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Accelerating Applications Relying on Matrix-Vector-Product-Like Operations

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Array of processing-in-memory (PIM) bit-cells used by PPAC.

Short Description

With the rise of machine learning, data mining, and 5G wireless communication, matrix-vector products have once again taken the spotlight as one of the most useful operations. Depending on the application, such matrix-vector products are executed in different number formats (for example, GF2 arithmetic for forward-error correction) or numeric representations (mid-rise quantization when working with ADCs). What is more, one could reuse hardware for matrix-vector products to also execute parallel Hamming distance computations, enabling the same hardware substrate to accelerate associative computing.

PPAC (Parallel Processor in Associative Content-Addressable Memory) [1] is a hardware accelerator that aims at accelerating not only matrix-vector products, but also other, similarly structured operations. PPAC is a processing-in-memory (PIM) architecture which, unlike most existing PIM architectures, is completely digital and implemented using CMOS standard-cells only. These attributes make PPAC very easy to design, implement, and test. We have shown that PPAC achieves an energy-efficiency that is competitive to that of PIM designs that rely on analog computation, and furthermore, PPAC can achieve better area- and energy-efficiency than traditional digital architectures that perform the same operation.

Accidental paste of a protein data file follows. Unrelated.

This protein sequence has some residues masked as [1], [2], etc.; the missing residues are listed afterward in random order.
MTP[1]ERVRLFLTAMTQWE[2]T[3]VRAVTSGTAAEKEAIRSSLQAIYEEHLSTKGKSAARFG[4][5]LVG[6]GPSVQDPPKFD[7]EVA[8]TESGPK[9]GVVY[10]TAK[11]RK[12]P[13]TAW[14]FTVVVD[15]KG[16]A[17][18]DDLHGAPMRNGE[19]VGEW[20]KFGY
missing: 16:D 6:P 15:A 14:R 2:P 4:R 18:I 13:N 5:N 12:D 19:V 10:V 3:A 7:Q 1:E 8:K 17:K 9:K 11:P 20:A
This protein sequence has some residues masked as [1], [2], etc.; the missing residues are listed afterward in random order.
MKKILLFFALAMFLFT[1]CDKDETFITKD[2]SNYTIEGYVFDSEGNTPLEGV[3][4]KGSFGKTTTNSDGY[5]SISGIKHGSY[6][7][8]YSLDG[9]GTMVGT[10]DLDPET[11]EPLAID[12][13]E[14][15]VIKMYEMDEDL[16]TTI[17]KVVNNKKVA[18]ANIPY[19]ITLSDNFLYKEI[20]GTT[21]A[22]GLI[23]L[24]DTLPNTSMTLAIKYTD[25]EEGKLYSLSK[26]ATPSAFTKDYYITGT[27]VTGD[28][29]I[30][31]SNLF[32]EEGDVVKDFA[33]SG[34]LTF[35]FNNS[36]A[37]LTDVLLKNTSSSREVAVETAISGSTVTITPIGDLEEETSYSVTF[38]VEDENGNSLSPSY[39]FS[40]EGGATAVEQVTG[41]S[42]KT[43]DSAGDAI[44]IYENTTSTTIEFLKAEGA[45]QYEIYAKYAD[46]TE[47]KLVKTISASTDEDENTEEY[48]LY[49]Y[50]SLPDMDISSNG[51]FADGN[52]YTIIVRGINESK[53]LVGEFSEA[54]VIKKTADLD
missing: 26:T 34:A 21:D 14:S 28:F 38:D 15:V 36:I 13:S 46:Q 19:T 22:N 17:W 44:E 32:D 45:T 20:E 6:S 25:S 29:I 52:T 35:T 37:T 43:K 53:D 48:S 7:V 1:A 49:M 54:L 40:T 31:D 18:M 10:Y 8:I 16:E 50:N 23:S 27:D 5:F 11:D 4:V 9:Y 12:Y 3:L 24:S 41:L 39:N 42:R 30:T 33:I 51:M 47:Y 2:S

However, our current benchmarks to demonstrate the advantages of PPAC only consider matrix-vector products in the context of machine learning [1] and equalization for wireless communications [2]. In this project, the student will implement several more applications to be accelerated by PPAC, including (but not limited to) locality sensitive hashing, decoding using the recently proposed GRAND algorithm [3,4], and cryptography algorithms (e.g., AES). In order to have a simpler programming interface and facilitate benchmarking, the student will also integrate PPAC together with a RISC-V processor.

This project requires knowledge of digital logic and programming skills in C.

[1] O. Castañeda, M. Bobbett, A. Gallyas-Sanhueza, and C. Studer, "PPAC: A Versatile In-Memory Accelerator for Matrix-Vector-Product-Like Operations," IEEE 30th International Conference on Application-specific Systems, Architectures and Processors (ASAP), July 2019

[2] O. Castañeda, Z. Boynton, S. H. Mirfarshbafan, S. Huang, J. C. Ye, A. Molnar, and C. Studer, "A Resolution-Adaptive 8mm2 9.98Gb/s 39.7pJ/b 32-Antenna All-Digital Spatial Equalizer for mmWave Massive MU-MIMO in 65nm CMOS," IEEE 47th European Solid-State Circuits Conference (ESSCIRC), September 2021

[3] K. R. Duffy, "Ordered Reliability Bits Guessing Random Additive Noise Decoding," IEEE International Conference on Acoustics, Speech and Signal Processing (ICASSP), June 2021

[4] T. Tonnellier, M. Hashemipour, N. Doan, W. J. Gross, and A. Balatsoukas-Stimming, “Towards Practical Near-Maximum-Likelihood Decoding of Error-Correcting Codes: An Overview,” IEEE International Conference on Acoustics, Speech and Signal Processing (ICASSP), June 2021

Status: Available

Looking for a 4-semester student (Master semester or bachelor’s thesis); multiple students allowed.
Contact: Oscar Castañeda


VLSI II (recommended)


40% Applications
20% RTL Design
40% Programming


Christoph Studer

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Detailed Task Description


Practical Details



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